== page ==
All other tours, including presentations for deaf or blind visitors, may be scheduled by calling the Jacksonville Area Visitors & Conventions Bureau. Groups are welcome. The Center is open Wednesday through Saturday, noon to 5 p.m. June through August, Wednesday and Saturday only, 1 p.m. to 5 p.m. September through May, and other times by special arrangement.
The sculpture grouping, designed by Leonard Brunelle, was dedicated on November 8, 1920 as a tribute to the men who fought in the Civil War and the families they left behind. The figure of the youth with drawn sword on the east side symbolizes the Call to Arms. The mother and child on the west side symbolizes the Sacrifice of War.
David Strawn Art Gallery 331 West College Built in 1880 for Phebe Gates Strawn, widow of Jacob Strawn, one of Jacksonville’s wealthiest and most prom- inent families. The home was given to the Jacksonville Art Association in 1915 by Dr. David Strawn, Phebe & Jacob’s fifth son. It houses rotating exhibits of locally and nationally known artists on the main floor. Permanent collections include the Miriam Cowgur Allen Collection of antique and collectible dolls and a collection of Early
Governor Duncan Home #4 Duncan Place Jacksonville, Illinois 62650 This 3-story, 17-room Mansion was built in 1834 for Illinois Governor Joseph Duncan, his wife Elizabeth and their growing family. It served as the official Governor’s Mansion during his term of office, 1834-38, and is the only struc- ture left in the state that served in that capacity outside Springfield. The Mansion is owned and operated by the Rev. James Caldwell Chapter NSDAR.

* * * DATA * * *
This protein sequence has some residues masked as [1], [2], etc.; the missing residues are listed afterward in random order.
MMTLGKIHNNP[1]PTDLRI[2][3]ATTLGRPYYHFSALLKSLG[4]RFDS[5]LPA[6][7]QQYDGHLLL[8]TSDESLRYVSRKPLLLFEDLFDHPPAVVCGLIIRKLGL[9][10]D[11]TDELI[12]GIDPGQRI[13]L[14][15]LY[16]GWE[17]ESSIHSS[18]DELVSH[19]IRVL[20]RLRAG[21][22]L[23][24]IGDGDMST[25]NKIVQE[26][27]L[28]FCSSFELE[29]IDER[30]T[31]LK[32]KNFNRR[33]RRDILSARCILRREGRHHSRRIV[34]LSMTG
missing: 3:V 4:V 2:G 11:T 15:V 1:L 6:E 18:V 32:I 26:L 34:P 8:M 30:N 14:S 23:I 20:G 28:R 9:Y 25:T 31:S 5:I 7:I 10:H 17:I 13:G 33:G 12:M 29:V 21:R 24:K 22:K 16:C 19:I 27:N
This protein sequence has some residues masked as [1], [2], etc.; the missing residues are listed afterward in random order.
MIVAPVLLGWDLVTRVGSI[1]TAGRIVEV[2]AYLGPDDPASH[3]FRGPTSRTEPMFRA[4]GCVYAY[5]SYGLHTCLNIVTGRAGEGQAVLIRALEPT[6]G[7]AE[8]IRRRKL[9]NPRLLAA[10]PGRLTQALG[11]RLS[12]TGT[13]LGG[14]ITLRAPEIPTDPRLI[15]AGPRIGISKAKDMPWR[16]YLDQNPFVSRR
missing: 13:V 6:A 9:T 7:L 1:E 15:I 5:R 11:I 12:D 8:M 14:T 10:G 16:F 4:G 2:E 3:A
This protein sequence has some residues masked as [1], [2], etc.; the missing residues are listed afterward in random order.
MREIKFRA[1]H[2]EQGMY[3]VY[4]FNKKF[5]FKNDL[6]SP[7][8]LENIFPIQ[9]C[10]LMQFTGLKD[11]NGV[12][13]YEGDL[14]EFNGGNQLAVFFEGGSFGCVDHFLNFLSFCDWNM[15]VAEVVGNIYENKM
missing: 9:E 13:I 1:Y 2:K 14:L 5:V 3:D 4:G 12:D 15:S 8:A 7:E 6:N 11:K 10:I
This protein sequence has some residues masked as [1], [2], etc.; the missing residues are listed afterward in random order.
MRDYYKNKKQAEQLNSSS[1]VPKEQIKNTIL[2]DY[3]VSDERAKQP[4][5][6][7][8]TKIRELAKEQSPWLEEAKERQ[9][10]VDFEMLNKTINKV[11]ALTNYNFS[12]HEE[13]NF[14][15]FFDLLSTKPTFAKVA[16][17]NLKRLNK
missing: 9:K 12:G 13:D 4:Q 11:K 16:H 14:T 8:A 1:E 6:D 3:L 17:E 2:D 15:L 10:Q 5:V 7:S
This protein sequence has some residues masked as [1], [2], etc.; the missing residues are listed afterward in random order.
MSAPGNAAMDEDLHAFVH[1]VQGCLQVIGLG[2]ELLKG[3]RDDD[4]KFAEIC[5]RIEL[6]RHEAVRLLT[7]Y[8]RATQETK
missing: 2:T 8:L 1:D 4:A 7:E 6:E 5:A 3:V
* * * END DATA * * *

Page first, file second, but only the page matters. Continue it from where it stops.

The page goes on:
Mississippian Indian Pottery. The second floor has been reno- vated and furnished in keeping with the period of the late 1880s.
It was placed on the National Register of Historic Places in 1971, has been fully restored, and houses many of the original Duncan family furnishings. Guided tours are available during regular hours. All other tours may be scheduled by calling the Jacksonville Area Visitors & Conventions Bureau. Group tours are welcome. Regular hours are Wednesday, Saturday, and Sunday, 1 p.m. to 4 p.m. Memorial Day to Labor Day.
“Four Churches” Corner West State and Church Streets
With the completion of Trinity Episcopal Church in 1918, a total of four churches stood at the intersection of West State Street and Church Street. Two of the original churches remain, Grace United Methodist, built in 1910 on the southwest, and Trinity Episcopal Church located on the southeast. First Baptist Church was located on the northwest where the WARECO building now stands. It was destroyed by fire in 1966. State Street Presbyterian was on the northeast corner where we find Grojean Insurance and Realty today. State Street Presbyterian, or Westminster Presbyterian as it was later called, was destroyed in 1967.
Morgan County Courthouse 300 West State Street
The Morgan County Courthouse, located at 300 W. State Street, was built in 1869 at a cost of $204,000.00. It is the third such building used for this purpose since Jacksonville became the county seat of Morgan County in 1825. The Morgan County Courthouse was placed on the National Historic Register in January 1987.
The Octagon House 222 Park Street
Rufus C. Crampton, professor of mathematics and astronomy at IC from 1853-1888, built this house from a design devel- oped by Orson Squire Fowler, the nation’s leading phrenol- ogist. Octagonal houses may well be the first truly American architecture.
Heritage Cultural Center 125 North Webster Main Building, 2nd Floor
This Center features an ever-changing atmosphere showing the history of Jacksonville, from 1800 through the mid-1900s. Guided tours are available during regular museum hours.